As of this writing on 26 August 2018, Bitcoin is at block #538,658, 56.5% of the way towards the next block having at 630,000 when the reward will be reduced to BTC 6.25 per block. This is on track to occur in April or May 2020; the timing can’t be measured exactly. Bitcoin has an average block time of 10 minutes, but this isn’t exact and tends to be an overestimate since hash rate is strongly increasing long term, but the difficulty which controls the block time is only updated every 2,016 blocks, about every two weeks.

It is important to note that most of the Bitcoins that will ever exist have already been mined, with 17.233 million Bitcoins in circulation, or 82% of the total supply. This means that only 3.77 million Bitcoins will ever be mined for the rest of history, making it quite obvious that mining revenue in terms of Bitcoin will inevitably dry up. However, if Bitcoin continues its long-term trend of increasing in price by orders of magnitude, then future transaction fees in each block might be worth as much as the block reward currently, in terms of USD.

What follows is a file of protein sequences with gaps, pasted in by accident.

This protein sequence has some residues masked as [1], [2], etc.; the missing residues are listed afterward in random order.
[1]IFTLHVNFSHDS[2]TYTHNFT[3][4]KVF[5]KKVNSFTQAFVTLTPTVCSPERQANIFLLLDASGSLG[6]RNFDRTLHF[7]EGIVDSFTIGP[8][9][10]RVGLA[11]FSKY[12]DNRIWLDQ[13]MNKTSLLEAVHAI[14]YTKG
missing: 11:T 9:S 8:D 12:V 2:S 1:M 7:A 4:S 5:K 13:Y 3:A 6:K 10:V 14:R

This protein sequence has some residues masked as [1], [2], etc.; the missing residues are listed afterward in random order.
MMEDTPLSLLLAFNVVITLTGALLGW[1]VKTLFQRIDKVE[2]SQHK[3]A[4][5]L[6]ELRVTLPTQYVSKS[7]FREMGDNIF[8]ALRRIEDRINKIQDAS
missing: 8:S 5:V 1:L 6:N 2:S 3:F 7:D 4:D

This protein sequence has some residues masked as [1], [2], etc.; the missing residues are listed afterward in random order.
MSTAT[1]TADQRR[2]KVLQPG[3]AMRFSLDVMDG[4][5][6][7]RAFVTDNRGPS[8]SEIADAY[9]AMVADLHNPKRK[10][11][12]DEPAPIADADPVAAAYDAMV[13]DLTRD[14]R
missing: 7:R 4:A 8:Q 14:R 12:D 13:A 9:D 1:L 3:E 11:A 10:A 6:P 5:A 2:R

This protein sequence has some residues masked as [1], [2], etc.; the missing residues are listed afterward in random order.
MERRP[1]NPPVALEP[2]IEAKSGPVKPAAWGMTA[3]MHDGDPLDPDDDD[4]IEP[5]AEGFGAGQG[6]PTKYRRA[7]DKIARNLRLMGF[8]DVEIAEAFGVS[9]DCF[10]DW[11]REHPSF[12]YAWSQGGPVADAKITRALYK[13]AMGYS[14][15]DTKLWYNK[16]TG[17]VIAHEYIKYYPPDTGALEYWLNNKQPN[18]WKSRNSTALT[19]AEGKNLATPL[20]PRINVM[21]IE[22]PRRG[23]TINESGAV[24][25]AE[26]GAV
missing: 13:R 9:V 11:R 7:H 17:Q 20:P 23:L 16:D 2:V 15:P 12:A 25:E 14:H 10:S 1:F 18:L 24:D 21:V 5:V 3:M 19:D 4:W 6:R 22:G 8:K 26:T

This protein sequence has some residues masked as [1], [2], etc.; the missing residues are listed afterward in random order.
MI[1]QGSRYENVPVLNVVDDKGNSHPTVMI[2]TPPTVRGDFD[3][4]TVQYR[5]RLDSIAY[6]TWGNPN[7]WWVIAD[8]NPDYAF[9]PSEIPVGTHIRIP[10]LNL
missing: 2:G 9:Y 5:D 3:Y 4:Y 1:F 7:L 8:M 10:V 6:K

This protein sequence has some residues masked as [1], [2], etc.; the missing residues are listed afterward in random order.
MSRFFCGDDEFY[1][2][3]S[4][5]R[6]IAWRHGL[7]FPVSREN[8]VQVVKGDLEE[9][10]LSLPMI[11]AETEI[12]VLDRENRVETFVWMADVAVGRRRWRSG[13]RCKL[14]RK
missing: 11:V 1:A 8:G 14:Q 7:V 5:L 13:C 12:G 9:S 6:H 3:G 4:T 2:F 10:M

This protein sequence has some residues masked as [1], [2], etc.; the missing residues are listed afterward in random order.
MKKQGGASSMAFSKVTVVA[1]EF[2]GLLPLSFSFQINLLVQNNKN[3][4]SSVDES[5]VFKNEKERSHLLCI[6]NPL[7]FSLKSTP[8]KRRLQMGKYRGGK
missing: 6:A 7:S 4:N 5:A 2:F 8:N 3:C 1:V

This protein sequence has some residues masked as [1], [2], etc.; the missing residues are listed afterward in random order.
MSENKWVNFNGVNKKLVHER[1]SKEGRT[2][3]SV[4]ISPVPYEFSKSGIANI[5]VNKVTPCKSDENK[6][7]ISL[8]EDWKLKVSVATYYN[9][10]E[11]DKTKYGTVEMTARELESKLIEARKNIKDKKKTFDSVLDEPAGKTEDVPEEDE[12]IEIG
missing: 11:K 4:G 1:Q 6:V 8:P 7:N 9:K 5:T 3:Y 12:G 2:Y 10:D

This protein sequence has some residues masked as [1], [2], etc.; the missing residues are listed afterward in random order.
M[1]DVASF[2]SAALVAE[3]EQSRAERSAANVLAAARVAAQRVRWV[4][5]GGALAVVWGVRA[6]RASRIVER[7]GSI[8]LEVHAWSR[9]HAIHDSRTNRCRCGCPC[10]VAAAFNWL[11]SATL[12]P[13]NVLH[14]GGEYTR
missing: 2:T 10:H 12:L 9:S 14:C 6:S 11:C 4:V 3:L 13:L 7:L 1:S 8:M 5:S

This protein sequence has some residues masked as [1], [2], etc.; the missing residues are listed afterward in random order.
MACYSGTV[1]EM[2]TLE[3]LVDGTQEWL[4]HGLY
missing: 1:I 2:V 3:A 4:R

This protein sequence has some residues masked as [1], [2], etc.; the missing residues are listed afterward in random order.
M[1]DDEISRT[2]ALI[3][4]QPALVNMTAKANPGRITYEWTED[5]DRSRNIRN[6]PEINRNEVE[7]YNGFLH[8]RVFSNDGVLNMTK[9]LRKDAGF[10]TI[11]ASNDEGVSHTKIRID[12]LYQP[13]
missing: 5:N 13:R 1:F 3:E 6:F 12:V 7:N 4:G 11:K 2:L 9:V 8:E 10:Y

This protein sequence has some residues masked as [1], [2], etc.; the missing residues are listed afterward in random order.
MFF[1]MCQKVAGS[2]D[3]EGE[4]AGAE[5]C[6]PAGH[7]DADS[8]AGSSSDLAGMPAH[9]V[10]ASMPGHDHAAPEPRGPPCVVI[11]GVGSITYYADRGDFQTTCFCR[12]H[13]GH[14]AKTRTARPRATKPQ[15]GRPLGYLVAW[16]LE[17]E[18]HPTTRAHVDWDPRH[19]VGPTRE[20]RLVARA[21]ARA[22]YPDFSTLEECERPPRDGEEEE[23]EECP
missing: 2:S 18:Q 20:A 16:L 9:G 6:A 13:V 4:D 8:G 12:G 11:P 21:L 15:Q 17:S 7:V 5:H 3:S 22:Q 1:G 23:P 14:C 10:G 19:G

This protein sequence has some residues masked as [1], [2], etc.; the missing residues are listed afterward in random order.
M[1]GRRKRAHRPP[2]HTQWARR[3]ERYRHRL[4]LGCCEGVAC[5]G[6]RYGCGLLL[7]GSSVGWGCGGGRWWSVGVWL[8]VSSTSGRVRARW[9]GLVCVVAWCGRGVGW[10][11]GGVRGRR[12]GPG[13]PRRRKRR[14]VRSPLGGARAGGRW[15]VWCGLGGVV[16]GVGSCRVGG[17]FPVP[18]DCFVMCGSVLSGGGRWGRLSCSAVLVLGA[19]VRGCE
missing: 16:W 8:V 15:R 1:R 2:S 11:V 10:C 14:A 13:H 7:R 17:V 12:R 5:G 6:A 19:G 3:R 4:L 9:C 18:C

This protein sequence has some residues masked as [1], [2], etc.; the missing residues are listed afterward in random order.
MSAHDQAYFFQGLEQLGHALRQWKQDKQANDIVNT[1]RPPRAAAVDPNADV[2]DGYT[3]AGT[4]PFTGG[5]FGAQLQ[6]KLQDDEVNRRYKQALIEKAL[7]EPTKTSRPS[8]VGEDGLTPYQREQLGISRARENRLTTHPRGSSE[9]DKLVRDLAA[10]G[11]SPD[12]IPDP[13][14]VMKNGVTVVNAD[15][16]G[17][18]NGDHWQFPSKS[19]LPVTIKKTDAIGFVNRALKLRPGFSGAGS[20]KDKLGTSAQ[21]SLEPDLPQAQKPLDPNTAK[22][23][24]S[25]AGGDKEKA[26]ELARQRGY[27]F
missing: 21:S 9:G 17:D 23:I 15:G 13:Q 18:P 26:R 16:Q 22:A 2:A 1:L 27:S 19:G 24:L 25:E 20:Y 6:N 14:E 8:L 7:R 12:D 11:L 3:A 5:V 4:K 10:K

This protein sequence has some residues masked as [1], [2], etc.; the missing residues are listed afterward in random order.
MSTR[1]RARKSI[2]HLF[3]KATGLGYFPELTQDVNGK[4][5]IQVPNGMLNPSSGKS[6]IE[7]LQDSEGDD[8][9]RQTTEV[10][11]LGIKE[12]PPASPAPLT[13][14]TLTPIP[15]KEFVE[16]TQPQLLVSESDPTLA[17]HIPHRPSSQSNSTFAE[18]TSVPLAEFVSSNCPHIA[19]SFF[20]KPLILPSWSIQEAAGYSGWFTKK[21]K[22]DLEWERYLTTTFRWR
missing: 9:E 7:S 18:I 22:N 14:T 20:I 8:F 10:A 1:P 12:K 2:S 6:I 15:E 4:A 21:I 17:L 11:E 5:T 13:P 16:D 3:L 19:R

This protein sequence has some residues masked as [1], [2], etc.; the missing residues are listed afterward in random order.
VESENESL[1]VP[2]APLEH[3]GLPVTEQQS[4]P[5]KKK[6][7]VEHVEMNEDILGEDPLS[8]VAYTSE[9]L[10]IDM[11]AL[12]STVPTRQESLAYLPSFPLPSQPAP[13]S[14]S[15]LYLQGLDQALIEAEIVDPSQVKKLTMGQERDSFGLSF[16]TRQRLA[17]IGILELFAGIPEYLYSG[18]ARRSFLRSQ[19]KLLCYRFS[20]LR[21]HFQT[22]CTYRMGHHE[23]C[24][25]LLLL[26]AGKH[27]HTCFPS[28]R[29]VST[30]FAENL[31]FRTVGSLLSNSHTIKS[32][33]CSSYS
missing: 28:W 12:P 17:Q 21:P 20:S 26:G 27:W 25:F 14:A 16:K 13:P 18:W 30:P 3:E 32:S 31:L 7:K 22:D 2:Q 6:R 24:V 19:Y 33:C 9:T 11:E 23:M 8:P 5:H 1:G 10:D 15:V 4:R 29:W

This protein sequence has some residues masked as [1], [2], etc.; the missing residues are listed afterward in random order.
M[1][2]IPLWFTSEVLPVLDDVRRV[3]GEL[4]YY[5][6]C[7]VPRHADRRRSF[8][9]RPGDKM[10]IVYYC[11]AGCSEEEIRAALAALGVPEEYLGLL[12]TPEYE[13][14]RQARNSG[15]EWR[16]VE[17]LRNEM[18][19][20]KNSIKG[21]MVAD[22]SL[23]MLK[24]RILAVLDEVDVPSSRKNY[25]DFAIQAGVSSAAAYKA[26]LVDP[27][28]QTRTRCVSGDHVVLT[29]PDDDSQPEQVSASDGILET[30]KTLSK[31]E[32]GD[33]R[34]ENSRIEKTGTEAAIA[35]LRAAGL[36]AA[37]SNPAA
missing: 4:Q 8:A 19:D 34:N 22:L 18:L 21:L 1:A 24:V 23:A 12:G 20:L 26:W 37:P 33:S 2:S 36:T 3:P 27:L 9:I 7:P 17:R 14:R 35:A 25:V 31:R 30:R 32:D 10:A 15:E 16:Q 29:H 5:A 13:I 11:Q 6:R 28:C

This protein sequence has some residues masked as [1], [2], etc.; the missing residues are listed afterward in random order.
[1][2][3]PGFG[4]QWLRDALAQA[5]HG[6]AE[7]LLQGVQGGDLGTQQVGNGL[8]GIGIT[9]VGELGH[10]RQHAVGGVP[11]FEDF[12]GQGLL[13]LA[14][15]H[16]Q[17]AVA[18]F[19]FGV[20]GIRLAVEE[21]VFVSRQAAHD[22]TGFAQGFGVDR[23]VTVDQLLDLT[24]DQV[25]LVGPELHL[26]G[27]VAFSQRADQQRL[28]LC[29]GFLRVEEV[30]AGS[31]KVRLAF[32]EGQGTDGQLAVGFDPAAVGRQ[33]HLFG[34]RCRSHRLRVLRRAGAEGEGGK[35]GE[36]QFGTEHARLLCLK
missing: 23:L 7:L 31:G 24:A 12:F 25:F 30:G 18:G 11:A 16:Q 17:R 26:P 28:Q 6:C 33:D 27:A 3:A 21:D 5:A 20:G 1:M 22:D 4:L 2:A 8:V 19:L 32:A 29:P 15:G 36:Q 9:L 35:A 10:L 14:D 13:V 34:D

The next block halving after 2020 will be at block #840,000. This will likely be in 2024, since mathematically at a block time of 10 minutes the block halving is every four years. There will likely be block halvings around 2028, 2032, 2036, 2040, and so on and so forth, until eventually the block reward will be less than  the smallest unit of Bitcoin, 1 satoshi. Once the block reward declines below 1 satoshi it will become zero and no more Bitcoins will ever be mined, miners will only be paid with transaction fees. This will occur at the 33rd block halving, approximately but not exactly 132 years after the genesis of Bitcoin which is the year 2,141, depending on the future acceleration and deceleration of the hash rate.

Although block halvings appear to put strain on Bitcoin miners via chopping revenue in half, long-term block halvings are integral to the limited supply of Bitcoin.